State Constitutional Formation

The language I quoted above is the Ninth Amendment to the U.S. Constitution. As I explain in Chapter 1 of the book, the U.S. Supreme Court has said almost nothing about the Ninth, but legal scholars, especially in recent years, have waged battles about whether it protects rights beyond those enumerated in the Bill of Rights or whether it does something else—protecting federalism being the most promoted alternative.

But the U.S. Constitution is not the nation’s only constitution. Every state has its own, and Chapters 1 through 3 in Baby Ninth Amendments detail the adoption in state constitutions of language virtually identical to the Ninth Amendment, so-called “Baby Ninths.” This history is important for two reasons. First, it demonstrates that courts in states with these provisions could be much more vigilant in protecting individual rights. Second, more broadly, it shows that unenumerated rights are a much more accepted part of United States constitutionalism than is generally acknowledged.

Congress approved the Ninth Amendment, along with what came to be the Bill of Rights, in 1789, and the states adopted it in 1791. It was not until 1819, though, in the incoming states of Alabama and Maine, that the same language was placed in a state constitution. It took some time for other states to adopt their own “Baby Ninths,” despite plenty of state constitutional formation during this period.

Looking up at the statue of Blind Justice at the Albert V. Bryan United States Courthouse in Alexandria, Virginia, highlighting the importance of balancing haste and deliberation in protecting unenumerated rights.
The statue of Blind Justice at the Albert V. Bryan United States Courthouse in Alexandria, Virginia, represents the balance between swift action and careful deliberation in the administration of justice. Photo by Tim Evanson.

By the Civil War in 1861, however, twelve states had adopted Baby Ninths. After the war, their popularity took off, continuing through the end of the nineteenth century and well into the twentieth. Today, two-thirds of all states have Baby Ninths in their constitutions, typically at or near the end of their bills of rights, like in the federal version. This is particularly true of states that joined the Union and drew up their first constitution since the Civil War. Of those 15 states, 13 of them have Baby Ninths. At a certain point in U.S. history, having a Baby Ninth in one’s constitution just became the American thing to do.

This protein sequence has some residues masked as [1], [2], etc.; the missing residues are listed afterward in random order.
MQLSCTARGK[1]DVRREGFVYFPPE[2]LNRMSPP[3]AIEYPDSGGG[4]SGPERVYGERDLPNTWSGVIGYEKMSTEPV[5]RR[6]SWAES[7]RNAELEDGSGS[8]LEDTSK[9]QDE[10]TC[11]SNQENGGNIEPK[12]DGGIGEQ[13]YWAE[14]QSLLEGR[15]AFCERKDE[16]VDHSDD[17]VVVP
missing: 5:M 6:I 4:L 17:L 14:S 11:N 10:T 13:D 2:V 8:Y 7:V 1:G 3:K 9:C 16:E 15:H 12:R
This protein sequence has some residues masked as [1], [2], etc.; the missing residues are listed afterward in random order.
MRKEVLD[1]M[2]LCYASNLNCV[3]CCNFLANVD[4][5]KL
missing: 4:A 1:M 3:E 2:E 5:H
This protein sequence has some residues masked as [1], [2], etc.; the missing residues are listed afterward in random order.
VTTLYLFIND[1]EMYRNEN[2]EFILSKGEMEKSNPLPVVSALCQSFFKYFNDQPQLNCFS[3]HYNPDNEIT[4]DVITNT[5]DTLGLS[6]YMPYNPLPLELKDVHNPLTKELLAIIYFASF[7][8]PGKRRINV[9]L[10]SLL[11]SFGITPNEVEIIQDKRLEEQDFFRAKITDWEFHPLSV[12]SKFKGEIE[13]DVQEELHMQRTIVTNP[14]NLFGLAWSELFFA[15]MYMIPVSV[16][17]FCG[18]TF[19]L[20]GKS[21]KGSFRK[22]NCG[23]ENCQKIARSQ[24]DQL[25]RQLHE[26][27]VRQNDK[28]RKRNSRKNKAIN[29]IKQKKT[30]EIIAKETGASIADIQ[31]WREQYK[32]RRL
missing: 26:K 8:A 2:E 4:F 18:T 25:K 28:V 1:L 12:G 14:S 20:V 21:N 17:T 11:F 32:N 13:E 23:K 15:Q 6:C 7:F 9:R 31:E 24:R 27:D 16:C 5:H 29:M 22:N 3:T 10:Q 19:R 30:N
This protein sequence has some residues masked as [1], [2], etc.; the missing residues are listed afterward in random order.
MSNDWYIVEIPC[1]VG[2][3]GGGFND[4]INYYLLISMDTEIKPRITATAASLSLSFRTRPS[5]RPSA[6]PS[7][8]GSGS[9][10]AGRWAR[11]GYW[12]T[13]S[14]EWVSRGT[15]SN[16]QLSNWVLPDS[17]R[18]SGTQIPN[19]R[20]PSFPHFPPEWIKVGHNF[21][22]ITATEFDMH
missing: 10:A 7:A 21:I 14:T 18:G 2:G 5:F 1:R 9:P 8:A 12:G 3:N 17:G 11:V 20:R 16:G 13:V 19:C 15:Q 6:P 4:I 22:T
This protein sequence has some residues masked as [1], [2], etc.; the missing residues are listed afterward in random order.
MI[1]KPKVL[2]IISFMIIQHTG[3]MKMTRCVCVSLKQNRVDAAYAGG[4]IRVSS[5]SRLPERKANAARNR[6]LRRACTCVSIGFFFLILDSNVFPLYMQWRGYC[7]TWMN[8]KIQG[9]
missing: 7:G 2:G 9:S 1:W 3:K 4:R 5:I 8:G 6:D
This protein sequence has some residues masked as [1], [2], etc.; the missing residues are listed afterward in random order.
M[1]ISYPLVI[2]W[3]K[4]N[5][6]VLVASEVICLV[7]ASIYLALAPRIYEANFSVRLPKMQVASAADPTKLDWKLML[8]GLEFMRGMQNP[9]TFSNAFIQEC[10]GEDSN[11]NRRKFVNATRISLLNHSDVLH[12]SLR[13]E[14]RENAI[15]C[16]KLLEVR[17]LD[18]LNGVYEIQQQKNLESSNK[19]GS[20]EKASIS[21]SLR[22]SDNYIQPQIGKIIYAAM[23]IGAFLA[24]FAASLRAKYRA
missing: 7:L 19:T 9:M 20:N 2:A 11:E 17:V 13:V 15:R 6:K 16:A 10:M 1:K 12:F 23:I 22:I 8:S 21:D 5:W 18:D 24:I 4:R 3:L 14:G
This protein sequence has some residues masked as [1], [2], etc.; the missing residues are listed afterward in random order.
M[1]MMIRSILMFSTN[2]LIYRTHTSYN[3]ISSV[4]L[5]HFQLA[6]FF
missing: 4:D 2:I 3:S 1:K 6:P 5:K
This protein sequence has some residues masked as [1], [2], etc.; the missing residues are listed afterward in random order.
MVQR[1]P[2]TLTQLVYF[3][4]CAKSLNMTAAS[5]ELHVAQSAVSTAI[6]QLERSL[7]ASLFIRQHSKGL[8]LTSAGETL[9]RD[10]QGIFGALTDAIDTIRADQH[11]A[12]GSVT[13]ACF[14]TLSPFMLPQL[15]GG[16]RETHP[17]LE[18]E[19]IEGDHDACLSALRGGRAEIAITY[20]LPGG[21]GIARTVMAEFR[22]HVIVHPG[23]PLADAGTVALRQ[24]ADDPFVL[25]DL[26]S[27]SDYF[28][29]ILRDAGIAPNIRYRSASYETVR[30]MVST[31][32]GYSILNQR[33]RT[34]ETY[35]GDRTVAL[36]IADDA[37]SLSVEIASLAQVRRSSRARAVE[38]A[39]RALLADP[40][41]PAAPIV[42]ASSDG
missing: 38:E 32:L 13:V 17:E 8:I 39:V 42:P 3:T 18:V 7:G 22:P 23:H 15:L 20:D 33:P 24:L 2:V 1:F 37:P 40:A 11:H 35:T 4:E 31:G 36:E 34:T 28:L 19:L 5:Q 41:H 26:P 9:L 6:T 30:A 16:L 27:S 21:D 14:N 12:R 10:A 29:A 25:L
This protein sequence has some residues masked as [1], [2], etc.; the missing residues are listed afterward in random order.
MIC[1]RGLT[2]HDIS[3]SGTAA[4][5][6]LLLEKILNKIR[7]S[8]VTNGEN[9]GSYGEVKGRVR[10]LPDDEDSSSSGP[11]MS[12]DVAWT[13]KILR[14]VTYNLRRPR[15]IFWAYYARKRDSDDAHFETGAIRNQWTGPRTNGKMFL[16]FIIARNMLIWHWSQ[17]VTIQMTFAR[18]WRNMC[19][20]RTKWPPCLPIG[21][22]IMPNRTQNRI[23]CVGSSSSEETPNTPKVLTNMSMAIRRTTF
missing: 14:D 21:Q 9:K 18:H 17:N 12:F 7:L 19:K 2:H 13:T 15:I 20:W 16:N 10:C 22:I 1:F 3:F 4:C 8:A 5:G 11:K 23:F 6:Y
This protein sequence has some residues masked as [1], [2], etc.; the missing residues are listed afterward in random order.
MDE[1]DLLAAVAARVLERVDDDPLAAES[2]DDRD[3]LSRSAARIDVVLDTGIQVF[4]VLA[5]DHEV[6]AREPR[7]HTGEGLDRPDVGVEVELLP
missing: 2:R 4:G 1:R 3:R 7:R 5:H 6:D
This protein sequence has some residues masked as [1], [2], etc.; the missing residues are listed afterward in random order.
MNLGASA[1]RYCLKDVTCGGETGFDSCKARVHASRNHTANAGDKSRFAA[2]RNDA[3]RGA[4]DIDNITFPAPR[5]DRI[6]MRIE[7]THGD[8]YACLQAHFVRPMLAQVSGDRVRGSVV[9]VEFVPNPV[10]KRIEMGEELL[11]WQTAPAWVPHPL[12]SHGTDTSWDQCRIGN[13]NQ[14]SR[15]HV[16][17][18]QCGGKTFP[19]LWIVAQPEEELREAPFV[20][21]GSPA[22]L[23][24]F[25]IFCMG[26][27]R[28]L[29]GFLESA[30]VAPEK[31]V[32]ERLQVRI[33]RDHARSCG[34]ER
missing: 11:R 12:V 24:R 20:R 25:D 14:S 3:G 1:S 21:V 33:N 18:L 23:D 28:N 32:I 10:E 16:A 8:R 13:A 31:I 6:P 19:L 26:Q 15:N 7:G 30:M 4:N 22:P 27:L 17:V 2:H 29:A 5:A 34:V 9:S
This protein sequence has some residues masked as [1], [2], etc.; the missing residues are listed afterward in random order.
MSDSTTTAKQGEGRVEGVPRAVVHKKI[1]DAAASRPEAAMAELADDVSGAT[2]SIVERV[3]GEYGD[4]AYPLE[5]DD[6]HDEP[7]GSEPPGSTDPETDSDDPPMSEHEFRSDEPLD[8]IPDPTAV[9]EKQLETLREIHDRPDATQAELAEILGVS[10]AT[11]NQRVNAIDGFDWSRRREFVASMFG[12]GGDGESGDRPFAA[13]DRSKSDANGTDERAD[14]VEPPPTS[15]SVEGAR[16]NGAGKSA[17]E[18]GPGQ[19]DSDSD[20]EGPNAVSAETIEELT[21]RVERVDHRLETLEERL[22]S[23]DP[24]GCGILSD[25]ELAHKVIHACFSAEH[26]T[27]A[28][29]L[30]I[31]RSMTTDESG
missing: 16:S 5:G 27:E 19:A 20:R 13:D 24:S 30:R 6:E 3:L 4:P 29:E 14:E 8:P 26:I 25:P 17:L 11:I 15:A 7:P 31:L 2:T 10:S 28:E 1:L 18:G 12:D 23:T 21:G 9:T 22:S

Two-thirds of all states have Baby Ninths in their constitutions.

Why did drafters of state constitutions include Baby Ninths? Records of many American constitutional conventions are notoriously sparse, so looking across the constitutional histories of all 50 states often provides less information than we’d like, regardless of the type of constitutional provision at issue. However, my book combs through the historical record and finds a lot that illuminates why Baby Ninths were adopted. For example, in the Maryland constitutional convention that led to its 1851 constitution, a delegate proposed a Baby Ninth. Another delegate asked him “to specify what the non-enumerated rights were.”

His response was that he “presumed that they were very numerous—so much so as to render it impossible to include them in the bill of rights.” Much later, a delegate at the Montana constitutional convention of 1972 spoke in favor of retaining a Baby Ninth and said (perhaps a tad optimistically), “I think that it is completely self-explanatory. There are rights which are not enumerated which the people of Montana should not be denied.”

Judges Abdicating Their Enumerated Duties

Why were those remarks perhaps too optimistic? Because, in practice, state officials have not taken Baby Ninths all that seriously, including the officials we most rely on to protect rights—judges. As I recount in Chapter 4, in states with Baby Ninths, judges have mostly recognized that their text protects rights in addition to those that are enumerated.